Tuesday, June 15, 2010

Richard Prince's "T-Shirt Paintings" and John McCain

Installation view of Richard Prince, "T-Shirt Paintings: Hippie Punk," at Salon 94 Bowery. Photos: 16 Miles

John McCain and Richard Prince were both born in the Panama Canal Zone. The two men also happen to share a love for idiosyncratic gestures, regularly flouting the rules of their respective fields. McCain has spent his three decades in public life happily ignoring the Republican Party’s talking points, supporting the line item veto during President Clinton’s presidency and calling for the protection of detainees at Guantanamo Bay during President Bush's. Now, trying to survive in the newly Tea-soaked political landscape, he has made a dash toward extreme conservatism: “I never considered myself a maverick,” he told Newsweek recently.

Richard Prince, Untitled (t-shirt), not dated

Prince, for his part, has spent the past three decades working on a variety of wildly different projects of wildly varying quality. We have seen Prince act as an ingenious semiotician, a Chamberlain-style sculptor, a world-weary comedian, an unashamed sensualist, and a globetrotting Orientalist. Most recently, for his “Tiffany Paintings” show (up at Gagosian through Saturday), he has painted hazy, nearly abstract fields of color over newspapers and pasted an ad for Tiffany in the upper-right-hand corner of each. They come in a variety of colors and sizes: a style, scale, and price to suit every level of collector.

Ken Johnson rightfully demolished the “Tiffany” paintings in the Times, calling them “stale,” “utterly predictable,” and — my favorite — “crushingly obvious.” But the paintings are so crushingly obvious — so breathtaking boring — that I am tempted to think that Prince is up to something. He must know how bad these paintings are. There must be a conceptual trick we are missing, or a clever wink that we have not yet spotted. However, that may just be wishful thinking. The critical maverick celebrated in the Met’s “Pictures Generation” show may be gone.

Richard Prince, Untitled, 1998; Untitled (t-shirt), not dated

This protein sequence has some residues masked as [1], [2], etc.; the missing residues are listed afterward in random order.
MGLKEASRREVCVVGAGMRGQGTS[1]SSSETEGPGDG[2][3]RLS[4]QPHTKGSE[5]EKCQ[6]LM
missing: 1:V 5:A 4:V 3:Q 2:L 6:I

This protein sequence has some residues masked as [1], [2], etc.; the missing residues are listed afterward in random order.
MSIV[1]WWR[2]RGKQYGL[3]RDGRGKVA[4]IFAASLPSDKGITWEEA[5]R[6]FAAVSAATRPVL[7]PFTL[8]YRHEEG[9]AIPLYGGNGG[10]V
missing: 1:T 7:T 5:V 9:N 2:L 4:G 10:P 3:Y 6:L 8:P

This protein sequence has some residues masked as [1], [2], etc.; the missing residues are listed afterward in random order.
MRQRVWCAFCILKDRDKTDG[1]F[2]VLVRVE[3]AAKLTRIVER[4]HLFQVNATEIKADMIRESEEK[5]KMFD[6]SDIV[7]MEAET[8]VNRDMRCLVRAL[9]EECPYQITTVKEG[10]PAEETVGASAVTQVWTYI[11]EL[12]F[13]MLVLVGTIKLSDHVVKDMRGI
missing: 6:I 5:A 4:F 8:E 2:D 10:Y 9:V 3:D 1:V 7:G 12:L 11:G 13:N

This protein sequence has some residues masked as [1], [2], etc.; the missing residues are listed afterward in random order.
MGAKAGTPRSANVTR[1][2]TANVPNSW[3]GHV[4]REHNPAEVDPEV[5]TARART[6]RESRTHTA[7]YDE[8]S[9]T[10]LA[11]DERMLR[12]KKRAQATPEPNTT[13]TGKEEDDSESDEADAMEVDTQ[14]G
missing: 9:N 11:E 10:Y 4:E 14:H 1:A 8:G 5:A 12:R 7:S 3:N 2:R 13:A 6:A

Richard Prince, The Beach, 1993

Complicating matters a bit is a survey of Prince’s “T-Shirt Paintings” at Salon 94’s new space on the Bowery, which is housed in a former restaurant supply store. (The gallery will be renovated this summer, but you can enjoy the authentic graffiti and peeling paint on the walls through June 29.) It seems that, while he has been careening from project to project for the past 25 years, Prince has also been quietly making these simple paintings on T-shirts. There are “joke” T-shirt, abstract T-shirts, and some that recall the bland, half-baked surfaces of his recent “Tiffany” and “de Kooning” series. (Salon 94 is cannily billing the show as a “mini-retrospective.”)

It’s unsettling to learn that Prince has spent a quarter century on this T-shirt series, a bizarre and persistent tonic to the rest of his diffuse body of work. It could indicate that, just as McCain has always been a fiscal and social conservative at heart, Prince has always simply wanted to be able to make silly, lazy paintings.

Richard Prince, Untitled (Woodstock), 2004; Untitled, 2005; Untitled (t-shirt), 1999

Installation view of Richard Prince, "T-Shirt Paintings: Hippie Punk," at Salon 94 Bowery

Richard Prince, "T-Shirt Paintings: Hippie Punk"
Salon 94 Bowery
243 Bowery
New York, New York
Through June 26, 2010

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